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Feedforward and Feedback Suppression of Neural Oscillation


F. Fröhlich, S. Jezernik

Annual Meeting of the Society for Neuroscience, New Orleans, USA, Program No. 171.9. Abstract Viewer/Itinerary Planner. Washington, DC: Society for Neuroscience

Neurons exhibit bistable behavior where the state of the neuron transitions from a resting to an oscillating state and vice versa. A study by Hahn/Durand showed in simulations that a feedforward application of a short current pulse can cause oscillation annihilation. Annihilation occurs due to the bistability of the system, whenever switching from the limit cycle to the fixed point occurs. We extended the parameter space related to the stimulation pulse and used simulations to determine the effect of different stimulus parameters on neural oscillation. The parameters were: relative pulse onset, duration and amplitude. The resulting phase resetting maps displayed the phase shift as a function of stimulus parameters. They showed either two separate regions (phase advance/delay) or three regions (phase advance/delay regions separated by annihilation region). A qualitative condition for oscillation suppression based on the amount of injected charge was derived. Phase plane analysis allowed to explain phase delay/advance, and oscillation suppression from a geometrical viewpoint. We have then developed a controller based on feedback linearization to prescribe the membrane voltage time-course. The controller automatically injects a current such that the desired membrane voltage is obtained. The controller that was driving the system state to the stable fixed-point achieved oscillation annihilation at any phase and exhibited model mismatch and disturbance robustness. The feedback scheme was operating in an on-off regime and was superior to the feedforward scheme. We also applied the feedback control to a multicompartment model, where oscillation annihilation was also demonstrated (permanent operating regime). Thus we were able to effectively block AP propagation. Oscillation suppression by single cell stimulation could be a promising future treatment modality for patients with Parkinson's disease or epilepsy. |||| Ref:P.Hahn,D.Durand:Bistability Dynamics in Simulation of Neural Activity in High-Extracellular-Potassium Conditions.Journal of Comp Neuroscience,Vol.11:5-18,2001.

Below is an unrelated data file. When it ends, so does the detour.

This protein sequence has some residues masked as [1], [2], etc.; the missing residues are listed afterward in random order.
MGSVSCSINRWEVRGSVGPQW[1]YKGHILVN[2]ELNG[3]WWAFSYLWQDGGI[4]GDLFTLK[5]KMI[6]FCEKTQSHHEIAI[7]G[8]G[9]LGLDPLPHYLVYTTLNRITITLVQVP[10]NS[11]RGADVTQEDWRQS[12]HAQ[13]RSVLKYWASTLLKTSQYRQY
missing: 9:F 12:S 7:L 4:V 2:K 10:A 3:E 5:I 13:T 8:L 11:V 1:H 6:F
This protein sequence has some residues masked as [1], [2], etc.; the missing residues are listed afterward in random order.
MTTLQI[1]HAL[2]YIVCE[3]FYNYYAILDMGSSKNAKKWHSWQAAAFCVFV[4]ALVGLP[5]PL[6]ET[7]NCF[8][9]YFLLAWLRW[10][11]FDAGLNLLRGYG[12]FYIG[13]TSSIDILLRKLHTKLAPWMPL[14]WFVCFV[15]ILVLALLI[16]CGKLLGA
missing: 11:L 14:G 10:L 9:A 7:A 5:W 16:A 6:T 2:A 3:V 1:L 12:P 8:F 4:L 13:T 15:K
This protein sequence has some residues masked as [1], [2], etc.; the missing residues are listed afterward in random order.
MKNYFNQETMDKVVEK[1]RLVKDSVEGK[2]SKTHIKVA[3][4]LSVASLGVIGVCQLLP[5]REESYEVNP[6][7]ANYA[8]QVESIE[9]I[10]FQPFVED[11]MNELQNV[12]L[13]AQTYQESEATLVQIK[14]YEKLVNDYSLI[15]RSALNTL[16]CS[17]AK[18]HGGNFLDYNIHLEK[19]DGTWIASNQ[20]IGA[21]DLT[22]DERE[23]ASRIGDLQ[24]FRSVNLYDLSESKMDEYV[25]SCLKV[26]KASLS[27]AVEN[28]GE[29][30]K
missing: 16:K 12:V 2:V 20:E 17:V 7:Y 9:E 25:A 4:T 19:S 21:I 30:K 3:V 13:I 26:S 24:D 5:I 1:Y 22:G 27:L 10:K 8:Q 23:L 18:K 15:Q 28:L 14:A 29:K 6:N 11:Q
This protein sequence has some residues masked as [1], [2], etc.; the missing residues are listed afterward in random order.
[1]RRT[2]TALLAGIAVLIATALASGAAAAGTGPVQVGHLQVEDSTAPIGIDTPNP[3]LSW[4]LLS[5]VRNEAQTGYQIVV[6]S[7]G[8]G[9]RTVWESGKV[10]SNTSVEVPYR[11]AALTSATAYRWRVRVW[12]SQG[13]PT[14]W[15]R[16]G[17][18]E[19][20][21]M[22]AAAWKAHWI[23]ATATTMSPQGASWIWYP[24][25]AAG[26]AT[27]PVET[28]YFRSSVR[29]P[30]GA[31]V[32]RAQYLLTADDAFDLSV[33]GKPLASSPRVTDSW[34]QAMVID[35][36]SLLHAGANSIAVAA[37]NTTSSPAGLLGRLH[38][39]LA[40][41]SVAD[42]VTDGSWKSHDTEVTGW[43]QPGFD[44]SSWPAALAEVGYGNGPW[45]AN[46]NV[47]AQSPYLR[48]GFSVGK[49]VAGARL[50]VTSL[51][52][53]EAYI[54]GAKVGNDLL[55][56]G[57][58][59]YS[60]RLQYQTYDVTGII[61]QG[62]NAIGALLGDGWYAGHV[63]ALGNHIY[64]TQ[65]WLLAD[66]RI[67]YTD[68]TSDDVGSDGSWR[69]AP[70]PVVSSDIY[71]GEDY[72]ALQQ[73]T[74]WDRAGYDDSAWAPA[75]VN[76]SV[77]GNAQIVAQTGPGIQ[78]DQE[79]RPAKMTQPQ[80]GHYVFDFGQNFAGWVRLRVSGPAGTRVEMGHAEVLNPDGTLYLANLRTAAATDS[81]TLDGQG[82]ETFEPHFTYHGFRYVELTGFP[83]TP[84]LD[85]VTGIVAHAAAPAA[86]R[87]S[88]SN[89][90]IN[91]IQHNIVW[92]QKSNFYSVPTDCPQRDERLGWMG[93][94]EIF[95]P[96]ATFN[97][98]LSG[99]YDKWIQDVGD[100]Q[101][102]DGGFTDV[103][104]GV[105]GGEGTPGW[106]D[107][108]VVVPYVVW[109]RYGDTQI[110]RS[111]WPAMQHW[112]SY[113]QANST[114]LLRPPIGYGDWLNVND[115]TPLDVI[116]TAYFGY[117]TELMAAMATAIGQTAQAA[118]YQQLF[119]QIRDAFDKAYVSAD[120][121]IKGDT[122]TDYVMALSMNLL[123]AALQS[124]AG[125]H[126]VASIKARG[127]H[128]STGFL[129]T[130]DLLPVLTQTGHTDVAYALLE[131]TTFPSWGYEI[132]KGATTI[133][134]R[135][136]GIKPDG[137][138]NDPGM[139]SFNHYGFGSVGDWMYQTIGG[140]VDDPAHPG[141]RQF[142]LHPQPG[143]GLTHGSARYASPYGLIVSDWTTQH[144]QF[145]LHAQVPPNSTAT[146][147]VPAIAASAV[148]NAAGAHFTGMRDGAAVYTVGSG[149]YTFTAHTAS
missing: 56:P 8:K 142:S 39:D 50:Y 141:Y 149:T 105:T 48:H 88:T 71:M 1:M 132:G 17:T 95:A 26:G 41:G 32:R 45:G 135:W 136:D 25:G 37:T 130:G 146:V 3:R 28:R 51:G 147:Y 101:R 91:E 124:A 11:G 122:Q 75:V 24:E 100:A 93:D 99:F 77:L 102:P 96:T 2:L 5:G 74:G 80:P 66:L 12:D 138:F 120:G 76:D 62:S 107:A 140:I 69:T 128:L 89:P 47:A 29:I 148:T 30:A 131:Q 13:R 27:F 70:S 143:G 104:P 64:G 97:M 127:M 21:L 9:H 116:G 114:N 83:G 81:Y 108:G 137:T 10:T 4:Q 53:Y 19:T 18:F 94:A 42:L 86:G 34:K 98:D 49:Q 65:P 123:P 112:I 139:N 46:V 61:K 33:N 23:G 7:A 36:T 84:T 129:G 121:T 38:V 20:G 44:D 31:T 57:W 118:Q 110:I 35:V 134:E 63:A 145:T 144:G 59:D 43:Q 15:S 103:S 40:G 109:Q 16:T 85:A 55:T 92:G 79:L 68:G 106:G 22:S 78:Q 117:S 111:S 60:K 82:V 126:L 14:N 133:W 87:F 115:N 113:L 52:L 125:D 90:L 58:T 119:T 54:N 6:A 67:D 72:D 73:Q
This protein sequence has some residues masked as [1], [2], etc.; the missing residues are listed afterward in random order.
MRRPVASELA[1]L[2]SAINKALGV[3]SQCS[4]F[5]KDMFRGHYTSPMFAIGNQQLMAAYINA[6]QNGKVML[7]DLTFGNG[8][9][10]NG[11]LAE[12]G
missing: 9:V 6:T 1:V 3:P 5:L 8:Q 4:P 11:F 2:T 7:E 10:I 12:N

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% Autogenerated BibTeX entry
@InProceedings { Fr_Jez:2003:IFA_992,
    author={F. Fr{\"o}hlich and S. Jezernik},
    title={{Feedforward and Feedback Suppression of Neural Oscillation}},
    booktitle={Annual Meeting of the Society for Neuroscience},
    address={New Orleans, USA},
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